The Heebie Jeebies At CBGBs

The Heebie Jeebies At CBGBs

“The Heebie Jeebies At CBGBs – A Secret History Of Jewish Punk”

Steven Lee Beeber

Jeez! I know…I know…not another damn book on ye olde punke rock…yaaaaawn. Well then, hold up fer a second bub…cos I guarantee that this here spunky hardback volume is so gloriously wigged out and totally off the wall that it’ll (almost) make ya remember why ya went apeshit fer all that malarkey in the first place. See, unlike the usually dayglo, cut’n’paste, shoddy ‘I did it my way’ slab of lame ass money grabbing revisionist claptrap, this here book actually does have something brand spanking new to say, exploring for the very first time in print (at least that I’m aware of!) the impact and influence of the Jewish faith and culture on 70’s US (and UK!) punk…

Hardly sounds like a laff riot huh? And it ain’t something I’d actually have ever thunk about before – but credit where it’s due as author Steven Lee Beeber grabs your attention right from the get go and never lets up for a moment. Thankfully too, as ya mighta twigged from the somewhat irreverent title, this ain’t no dusty academic work neither. Drawing on over 125 new interviews with such movers and shakers as Lenny Kaye, Hilly Kristal, Tommy Ramone, Chris Stein and Malcolm McLaren - Beeber digs deep, uncovering and illuminating the twisted skein of influences that both inspired and alienated so many young post-holocaust Jewish kids, creating a unique wise ass outsider attitude and persona that found an ideal outlet and means of self expression in Noo Yawk punk.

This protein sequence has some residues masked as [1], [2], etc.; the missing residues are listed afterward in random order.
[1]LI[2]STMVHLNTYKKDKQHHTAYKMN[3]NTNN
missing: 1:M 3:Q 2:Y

Though sceptical at first, I did find myself swayed by Beeber’s persuasive prose - and on reflection - it really IS kinda amazing just how many of punks original prime movers came from a Jewish background. Refreshingly, Beeber doesn’t shy away from difficult questions: like why so many flirted unashamedly with Nazi imagery - and he don’t tar everyone with the same brush either - admitting that whilst some embraced their Jewish heritage willingly, others ignored or were embarrassed by it and some flat out denied it.

Whilst he concentrates on the late 70’s US scene in the main, there is also a wealth of illuminating new material on UK punk too - with some particularly fascinating material from the often-tedious Malcolm McLaren and others. F’rinstance, did you know Clasher Mick Jones was Jewish? Nope! Me neither? And for completists/anal retentives - there are also some previously unseen photographs that will floor ya!

OK - for my money it’s all mebbe a little too glib at times - and Beeber does tend to try to shoehorn a few too many square pegs into round holes - but overall I do gotta say that this is one of the most insightful and thought provoking books I’ve read in an age – and whether or not you agree or disagree with the writer, it certainly does offer up a whole new perspective on 70’s punk - which is something I ain’t come across for a long, long time. And that can’t be bad - so check it out!

Brian Young – tMx 28 – 01/07
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